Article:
We’ve been analysing the transparency of private aid contractors. These organisations handle billions of dollars of aid money, yet the largest players are almost completely un-transparent. This limits both accountability and the scope for analysis of international aid flows. We take a deep dive into the transparency of two of these companies, Chemonics and Adam Smith International, and provide clear policy recommendations to help improve the visibility of the aid that flows through them.
The second blog in our series exploring aid data tools discusses portals produced by countries or institutions to provide access to their aid and development data. Elma Jenkins and Rolf Kleef review the differing levels of complexity – from high-level overviews to detailed data from multiple organisations and multiple data sources. They consider what features make for an accessible data portal, and provide a comprehensive list of the portals currently available.
We are pleased to announce which 50 aid and development organisations have been selected for inclusion in the 2024 Aid Transparency Index. Here we outline the selection criteria, which three organisations have been added and which three organisations have been removed from the Index. We also set out the timescale for data collection and analysis over the coming year.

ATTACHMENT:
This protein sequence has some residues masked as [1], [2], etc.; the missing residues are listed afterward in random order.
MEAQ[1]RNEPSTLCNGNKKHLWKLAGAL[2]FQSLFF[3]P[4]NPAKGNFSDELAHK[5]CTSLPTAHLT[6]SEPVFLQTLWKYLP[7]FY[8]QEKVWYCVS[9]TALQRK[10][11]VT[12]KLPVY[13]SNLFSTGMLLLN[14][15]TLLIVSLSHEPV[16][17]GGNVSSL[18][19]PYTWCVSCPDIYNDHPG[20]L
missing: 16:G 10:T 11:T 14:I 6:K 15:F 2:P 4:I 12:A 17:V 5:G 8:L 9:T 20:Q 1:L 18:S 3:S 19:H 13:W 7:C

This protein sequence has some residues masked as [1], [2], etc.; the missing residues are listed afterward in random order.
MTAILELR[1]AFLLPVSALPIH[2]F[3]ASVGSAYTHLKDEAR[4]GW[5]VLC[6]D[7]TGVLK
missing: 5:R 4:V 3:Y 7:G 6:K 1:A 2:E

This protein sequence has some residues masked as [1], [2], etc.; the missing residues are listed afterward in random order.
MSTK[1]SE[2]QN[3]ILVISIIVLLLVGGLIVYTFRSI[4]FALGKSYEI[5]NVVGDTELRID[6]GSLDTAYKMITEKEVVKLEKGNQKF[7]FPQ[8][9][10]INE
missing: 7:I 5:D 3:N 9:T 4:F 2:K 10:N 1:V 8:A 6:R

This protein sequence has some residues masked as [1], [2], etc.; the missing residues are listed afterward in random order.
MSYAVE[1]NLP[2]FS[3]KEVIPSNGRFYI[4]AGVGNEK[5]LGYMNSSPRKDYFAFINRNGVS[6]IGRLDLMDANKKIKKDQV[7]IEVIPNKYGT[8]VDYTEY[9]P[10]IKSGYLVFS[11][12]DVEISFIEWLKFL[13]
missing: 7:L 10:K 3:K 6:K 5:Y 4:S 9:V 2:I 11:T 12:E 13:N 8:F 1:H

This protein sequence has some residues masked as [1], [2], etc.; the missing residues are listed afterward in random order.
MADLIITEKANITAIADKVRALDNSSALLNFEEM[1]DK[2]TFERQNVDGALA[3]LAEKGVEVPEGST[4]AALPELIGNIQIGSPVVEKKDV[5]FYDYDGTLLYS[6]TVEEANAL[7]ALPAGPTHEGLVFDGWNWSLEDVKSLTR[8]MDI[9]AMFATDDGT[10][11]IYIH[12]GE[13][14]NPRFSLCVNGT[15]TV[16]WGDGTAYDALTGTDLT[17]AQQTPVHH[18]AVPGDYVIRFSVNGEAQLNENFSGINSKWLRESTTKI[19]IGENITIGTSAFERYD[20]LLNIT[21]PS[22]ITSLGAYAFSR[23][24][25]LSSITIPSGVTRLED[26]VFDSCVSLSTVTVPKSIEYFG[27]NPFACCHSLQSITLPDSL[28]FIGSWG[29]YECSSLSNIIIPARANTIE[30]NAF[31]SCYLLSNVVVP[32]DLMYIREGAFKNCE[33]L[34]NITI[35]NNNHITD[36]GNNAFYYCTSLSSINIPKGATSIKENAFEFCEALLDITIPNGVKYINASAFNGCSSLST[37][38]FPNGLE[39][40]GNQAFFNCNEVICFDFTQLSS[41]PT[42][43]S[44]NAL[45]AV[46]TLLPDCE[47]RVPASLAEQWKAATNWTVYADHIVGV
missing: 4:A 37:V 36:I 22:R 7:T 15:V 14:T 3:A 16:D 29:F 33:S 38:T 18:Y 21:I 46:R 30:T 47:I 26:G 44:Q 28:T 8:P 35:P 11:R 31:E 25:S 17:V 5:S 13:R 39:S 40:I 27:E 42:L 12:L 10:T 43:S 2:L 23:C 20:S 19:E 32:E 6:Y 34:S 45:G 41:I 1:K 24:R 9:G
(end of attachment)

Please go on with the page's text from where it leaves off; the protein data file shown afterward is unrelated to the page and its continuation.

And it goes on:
We recently opened our Aid Transparency Index methodology to public consultation. In this blog we describe how stakeholders were consulted, and the resulting changes to the methodology for the 2024 Index.
The mobilisation of private finance for development outcomes was a central part of the discussions during the recent Paris summit, with more emphasis placed on the need to mobilise “at scale”. However, without improved measurement and increased transparency, it will be impossible to tell whether or not these new commitments deliver on their promises.
USAID has just provided a detailed update on its goal to direct 25% of its funding to local actors by 2025. Earlier this year, Publish What You Fund investigated the measurement of this 25% target and concluded that the choice of methodology could determine whether more than US$1.4 billion of additional funding is channeled to local actors each year. So we have been taking a close look at USAID’s progress report and the measures used.